In last week’s blog, we addressed damage to structures that result from the freeze-thaw cycle. That’s the process of water getting into porous materials (brick, concrete, etc.), freezing, thawing, and freezing again. Today, as spring rapidly approaches, we look at what happens to water when the freezing stops and warmer temperatures leave homeowners with the unpleasant results of the seasonal thaw—namely, water in the basement.
For many home-shoppers, it’s one of the first questions they will ask on their quest to find the perfect new place to put down roots: Is the basement dry? Knowing if a basement leak is particularly important for prospective homeowners who have big plans for finishing the space or intend to use it for storage. Others envision hours spent in a damp basement, mopping up intruding rainwater and dealing with the musty odors and mold growth that can result from it.
Pinpointing the exact cause of a wet basement can be problematic, especially if the home is being inspected and there hasn’t been thawing or precipitation for a while. Further, it is difficult for a home inspector to assess the condition (or existence) of perimeter foundation drainage tiles or predict the influence groundwater tables will have throughout the year, as the amount of precipitation will vary from season to season. Questions such as, Does the basement leak after an hour-long sprinkle, after a single heavy rain, or only after extended periods of precipitation? can only be answered by the homeowner who has experienced the full cycle of fluctuations in groundwater levels.
During the basement portion of a home inspection (as well as a check of the home’s exterior), certified home inspectors, like those at A-Pro Home Inspection Austin, will check for signs of moisture in the basement and report on the factors that may be at play. Here’s a brief home inspection wet basement checklist:
Signs of Water in the Basement: It doesn’t take the trained eye of a home inspector to identify the presence of standing water—the most obvious sign that there are issues that warrant further investigation. The inspector will also note wall staining; blisters on walls; the smell of mold or mildew; general dampness and humidity; condensation on floors and walls (or actual water seeping into the basement); rotting wood structures; rug and carpet deterioration; and saturation at the bottom of masonry. Issues like wall staining may show evidence of past leakage but may not conclusively be indicative of the current state of the basement.
Blame It on the Rain?: Before assuming water in the basement is due to thawing snow or heavy rains, the inspector will rule out internal leakage from pipes, appliances, and fixtures—both in the basement and in the rooms directly above. Runoff from a leaking toilet, for example, maybe finding its way onto the basement’s ceiling or walls.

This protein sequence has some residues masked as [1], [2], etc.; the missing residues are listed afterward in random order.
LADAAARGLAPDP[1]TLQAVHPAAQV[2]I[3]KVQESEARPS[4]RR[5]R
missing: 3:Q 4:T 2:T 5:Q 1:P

Poor Grading: Your inspector will check to see if the soil around the home slopes away from the foundation (good), is flat (not so great), or slopes toward the home (very bad), increasing the risk of rainwater damaging the foundation and gaining passage into the basement. The good news is that, in many cases, fixing harmful or ineffective grading can be done easily and at relatively little expense.
Gutters and Downspouts: Ironically, basement water problems often originate on the roof. Clogged, broken, sagging, or missing gutter pieces can cause rainwater to cascade off the roof rather than draining it away from the home. Further, a poorly designed gutter system that doesn’t properly slope toward the downspout won’t get the job done, either. Downspouts that have leaky joints, are unattached, or don’t terminate far enough away from the foundation can cause soil soakage, resulting in water in the basement and, even worse, structural damage caused by increased hydrostatic pressure working against foundation walls.
Foundation Damage: As mentioned above, hydrostatic pressure is an enemy of your home’s foundation, causing cracks that will allow water inside the basement. It is important to note that such pressure is only one factor leading to foundation damage. The presence of cracks will be noted on your home inspection report. Other basement water issues include clogged window wells that let rain and melted snow seep in, and damaged subsurface drainage systems.